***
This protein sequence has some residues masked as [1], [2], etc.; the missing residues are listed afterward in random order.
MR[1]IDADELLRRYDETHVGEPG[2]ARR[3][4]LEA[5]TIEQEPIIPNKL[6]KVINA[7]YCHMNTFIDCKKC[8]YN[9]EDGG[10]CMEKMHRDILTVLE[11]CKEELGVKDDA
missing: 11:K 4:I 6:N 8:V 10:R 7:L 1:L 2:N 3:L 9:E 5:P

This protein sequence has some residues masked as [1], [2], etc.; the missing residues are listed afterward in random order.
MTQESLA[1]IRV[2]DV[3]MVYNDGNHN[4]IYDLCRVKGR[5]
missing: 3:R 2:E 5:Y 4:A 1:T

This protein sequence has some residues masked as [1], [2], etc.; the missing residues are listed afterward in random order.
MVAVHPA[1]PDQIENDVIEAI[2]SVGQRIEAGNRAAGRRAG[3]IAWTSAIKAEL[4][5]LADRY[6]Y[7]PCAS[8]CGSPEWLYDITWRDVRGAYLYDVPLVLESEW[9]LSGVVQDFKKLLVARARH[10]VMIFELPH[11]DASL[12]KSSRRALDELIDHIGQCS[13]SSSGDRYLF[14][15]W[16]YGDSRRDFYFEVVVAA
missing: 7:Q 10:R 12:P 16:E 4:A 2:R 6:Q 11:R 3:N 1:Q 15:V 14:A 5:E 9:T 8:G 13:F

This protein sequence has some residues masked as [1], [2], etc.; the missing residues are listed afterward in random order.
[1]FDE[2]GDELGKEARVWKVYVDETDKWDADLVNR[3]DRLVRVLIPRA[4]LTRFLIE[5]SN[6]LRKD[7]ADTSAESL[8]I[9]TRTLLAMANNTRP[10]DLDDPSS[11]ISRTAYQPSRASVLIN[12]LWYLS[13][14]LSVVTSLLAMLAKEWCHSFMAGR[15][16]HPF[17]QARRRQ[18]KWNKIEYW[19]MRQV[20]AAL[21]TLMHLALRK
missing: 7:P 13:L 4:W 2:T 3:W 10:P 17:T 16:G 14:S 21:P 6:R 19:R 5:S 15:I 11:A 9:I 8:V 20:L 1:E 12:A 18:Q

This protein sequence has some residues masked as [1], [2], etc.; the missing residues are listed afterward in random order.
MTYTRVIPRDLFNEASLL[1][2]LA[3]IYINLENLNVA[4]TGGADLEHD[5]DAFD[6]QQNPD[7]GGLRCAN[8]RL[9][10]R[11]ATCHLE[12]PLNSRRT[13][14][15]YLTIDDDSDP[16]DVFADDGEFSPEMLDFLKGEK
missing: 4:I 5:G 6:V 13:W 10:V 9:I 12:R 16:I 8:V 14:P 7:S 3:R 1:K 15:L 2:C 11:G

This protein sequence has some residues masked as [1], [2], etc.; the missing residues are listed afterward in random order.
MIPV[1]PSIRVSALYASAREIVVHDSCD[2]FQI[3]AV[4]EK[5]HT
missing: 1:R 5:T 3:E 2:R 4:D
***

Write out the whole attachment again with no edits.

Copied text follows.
This protein sequence has some residues masked as [1], [2], etc.; the missing residues are listed afterward in random order.
MR[1]IDADELLRRYDETHVGEPG[2]ARR[3][4]LEA[5]TIEQEPIIPNKL[6]KVINA[7]YCHMNTFIDCKKC[8]YN[9]EDGG[10]CMEKMHRDILTVLE[11]CKEELGVKDDA
missing: 11:K 4:I 6:N 8:V 10:R 7:L 1:L 2:N 3:L 9:E 5:P

This protein sequence has some residues masked as [1], [2], etc.; the missing residues are listed afterward in random order.
MTQESLA[1]IRV[2]DV[3]MVYNDGNHN[4]IYDLCRVKGR[5]
missing: 3:R 2:E 5:Y 4:A 1:T

This protein sequence has some residues masked as [1], [2], etc.; the missing residues are listed afterward in random order.
MVAVHPA[1]PDQIENDVIEAI[2]SVGQRIEAGNRAAGRRAG[3]IAWTSAIKAEL[4][5]LADRY[6]Y[7]PCAS[8]CGSPEWLYDITWRDVRGAYLYDVPLVLESEW[9]LSGVVQDFKKLLVARARH[10]VMIFELPH[11]DASL[12]KSSRRALDELIDHIGQCS[13]SSSGDRYLF[14][15]W[16]YGDSRRDFYFEVVVAA
missing: 7:Q 10:R 12:P 16:E 4:A 2:R 6:Q 11:R 3:N 1:Q 15:V 14:A 5:E 9:T 8:G 13:F

This protein sequence has some residues masked as [1], [2], etc.; the missing residues are listed afterward in random order.
[1]FDE[2]GDELGKEARVWKVYVDETDKWDADLVNR[3]DRLVRVLIPRA[4]LTRFLIE[5]SN[6]LRKD[7]ADTSAESL[8]I[9]TRTLLAMANNTRP[10]DLDDPSS[11]ISRTAYQPSRASVLIN[12]LWYLS[13][14]LSVVTSLLAMLAKEWCHSFMAGR[15][16]HPF[17]QARRRQ[18]KWNKIEYW[19]MRQV[20]AAL[21]TLMHLALRK
missing: 7:P 13:L 4:W 2:T 3:W 10:P 17:T 16:G 14:S 21:P 6:R 19:R 5:S 15:I 11:A 9:I 8:V 20:L 1:E 12:A 18:Q

This protein sequence has some residues masked as [1], [2], etc.; the missing residues are listed afterward in random order.
MTYTRVIPRDLFNEASLL[1][2]LA[3]IYINLENLNVA[4]TGGADLEHD[5]DAFD[6]QQNPD[7]GGLRCAN[8]RL[9][10]R[11]ATCHLE[12]PLNSRRT[13][14][15]YLTIDDDSDP[16]DVFADDGEFSPEMLDFLKGEK
missing: 4:I 5:G 6:V 13:W 10:V 9:I 12:R 16:I 8:V 14:P 7:S 3:R 1:K 15:L 2:C 11:G

This protein sequence has some residues masked as [1], [2], etc.; the missing residues are listed afterward in random order.
MIPV[1]PSIRVSALYASAREIVVHDSCD[2]FQI[3]AV[4]EK[5]HT
missing: 1:R 5:T 3:E 2:R 4:D